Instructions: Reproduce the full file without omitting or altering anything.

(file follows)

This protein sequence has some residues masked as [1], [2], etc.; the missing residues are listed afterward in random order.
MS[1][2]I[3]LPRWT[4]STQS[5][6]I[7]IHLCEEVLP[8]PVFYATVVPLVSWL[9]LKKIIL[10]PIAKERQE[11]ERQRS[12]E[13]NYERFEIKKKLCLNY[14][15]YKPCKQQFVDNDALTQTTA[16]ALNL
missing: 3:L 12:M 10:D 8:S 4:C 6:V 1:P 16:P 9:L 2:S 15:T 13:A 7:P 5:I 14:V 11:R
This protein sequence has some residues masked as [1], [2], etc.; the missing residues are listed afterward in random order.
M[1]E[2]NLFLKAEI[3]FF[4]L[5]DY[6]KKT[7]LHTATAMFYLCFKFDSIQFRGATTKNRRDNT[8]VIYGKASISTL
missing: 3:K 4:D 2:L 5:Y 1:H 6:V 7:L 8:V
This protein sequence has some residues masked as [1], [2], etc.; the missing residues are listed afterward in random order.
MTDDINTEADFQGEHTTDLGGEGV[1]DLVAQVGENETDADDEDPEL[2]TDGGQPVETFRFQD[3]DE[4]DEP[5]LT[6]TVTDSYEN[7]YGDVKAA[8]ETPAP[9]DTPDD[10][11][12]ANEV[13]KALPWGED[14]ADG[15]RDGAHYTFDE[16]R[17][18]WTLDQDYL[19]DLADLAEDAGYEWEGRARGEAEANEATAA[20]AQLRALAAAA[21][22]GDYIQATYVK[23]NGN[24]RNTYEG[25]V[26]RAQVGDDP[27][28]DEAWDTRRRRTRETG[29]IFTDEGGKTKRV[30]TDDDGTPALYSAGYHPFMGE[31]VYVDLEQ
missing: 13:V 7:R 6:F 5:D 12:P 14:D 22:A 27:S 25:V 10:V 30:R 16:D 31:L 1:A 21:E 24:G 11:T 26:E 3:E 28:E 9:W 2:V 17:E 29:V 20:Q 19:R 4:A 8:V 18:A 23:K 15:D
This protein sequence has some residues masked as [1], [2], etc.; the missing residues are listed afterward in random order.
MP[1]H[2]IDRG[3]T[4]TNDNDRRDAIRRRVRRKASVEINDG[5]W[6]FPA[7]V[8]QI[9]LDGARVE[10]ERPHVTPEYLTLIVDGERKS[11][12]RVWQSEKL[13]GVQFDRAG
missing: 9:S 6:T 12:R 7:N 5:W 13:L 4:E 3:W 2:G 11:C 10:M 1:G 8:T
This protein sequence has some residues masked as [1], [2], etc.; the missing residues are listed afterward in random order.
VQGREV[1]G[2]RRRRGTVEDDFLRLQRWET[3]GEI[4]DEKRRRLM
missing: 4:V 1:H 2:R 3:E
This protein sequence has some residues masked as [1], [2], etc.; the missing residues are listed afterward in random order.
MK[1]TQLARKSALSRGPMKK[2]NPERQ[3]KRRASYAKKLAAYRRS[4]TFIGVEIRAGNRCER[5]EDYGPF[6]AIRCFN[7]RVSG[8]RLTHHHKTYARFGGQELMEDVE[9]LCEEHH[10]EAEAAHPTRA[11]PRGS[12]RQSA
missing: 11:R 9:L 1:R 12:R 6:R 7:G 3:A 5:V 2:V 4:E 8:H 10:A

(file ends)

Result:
This protein sequence has some residues masked as [1], [2], etc.; the missing residues are listed afterward in random order.
MS[1][2]I[3]LPRWT[4]STQS[5][6]I[7]IHLCEEVLP[8]PVFYATVVPLVSWL[9]LKKIIL[10]PIAKERQE[11]ERQRS[12]E[13]NYERFEIKKKLCLNY[14][15]YKPCKQQFVDNDALTQTTA[16]ALNL
missing: 3:L 12:M 10:D 8:S 4:C 6:V 1:P 16:P 9:L 2:S 15:T 13:A 7:P 5:I 14:V 11:R
This protein sequence has some residues masked as [1], [2], etc.; the missing residues are listed afterward in random order.
M[1]E[2]NLFLKAEI[3]FF[4]L[5]DY[6]KKT[7]LHTATAMFYLCFKFDSIQFRGATTKNRRDNT[8]VIYGKASISTL
missing: 3:K 4:D 2:L 5:Y 1:H 6:V 7:L 8:V
This protein sequence has some residues masked as [1], [2], etc.; the missing residues are listed afterward in random order.
MTDDINTEADFQGEHTTDLGGEGV[1]DLVAQVGENETDADDEDPEL[2]TDGGQPVETFRFQD[3]DE[4]DEP[5]LT[6]TVTDSYEN[7]YGDVKAA[8]ETPAP[9]DTPDD[10][11][12]ANEV[13]KALPWGED[14]ADG[15]RDGAHYTFDE[16]R[17][18]WTLDQDYL[19]DLADLAEDAGYEWEGRARGEAEANEATAA[20]AQLRALAAAA[21][22]GDYIQATYVK[23]NGN[24]RNTYEG[25]V[26]RAQVGDDP[27][28]DEAWDTRRRRTRETG[29]IFTDEGGKTKRV[30]TDDDGTPALYSAGYHPFMGE[31]VYVDLEQ
missing: 13:V 7:R 6:F 5:D 12:P 14:D 22:A 27:S 25:V 10:V 30:R 16:D 31:L 1:A 21:E 24:G 11:T 26:E 3:E 28:E 9:W 2:V 17:E 29:V 20:Q 19:R 4:A 8:V 18:A 23:K 15:D
This protein sequence has some residues masked as [1], [2], etc.; the missing residues are listed afterward in random order.
MP[1]H[2]IDRG[3]T[4]TNDNDRRDAIRRRVRRKASVEINDG[5]W[6]FPA[7]V[8]QI[9]LDGARVE[10]ERPHVTPEYLTLIVDGERKS[11][12]RVWQSEKL[13]GVQFDRAG
missing: 9:S 6:T 12:R 7:N 5:W 13:L 4:E 3:W 2:G 11:C 10:M 1:G 8:T
This protein sequence has some residues masked as [1], [2], etc.; the missing residues are listed afterward in random order.
VQGREV[1]G[2]RRRRGTVEDDFLRLQRWET[3]GEI[4]DEKRRRLM
missing: 4:V 1:H 2:R 3:E
This protein sequence has some residues masked as [1], [2], etc.; the missing residues are listed afterward in random order.
MK[1]TQLARKSALSRGPMKK[2]NPERQ[3]KRRASYAKKLAAYRRS[4]TFIGVEIRAGNRCER[5]EDYGPF[6]AIRCFN[7]RVSG[8]RLTHHHKTYARFGGQELMEDVE[9]LCEEHH[10]EAEAAHPTRA[11]PRGS[12]RQSA
missing: 11:R 9:L 1:R 12:R 6:R 7:G 3:A 5:V 2:V 4:E 8:H 10:A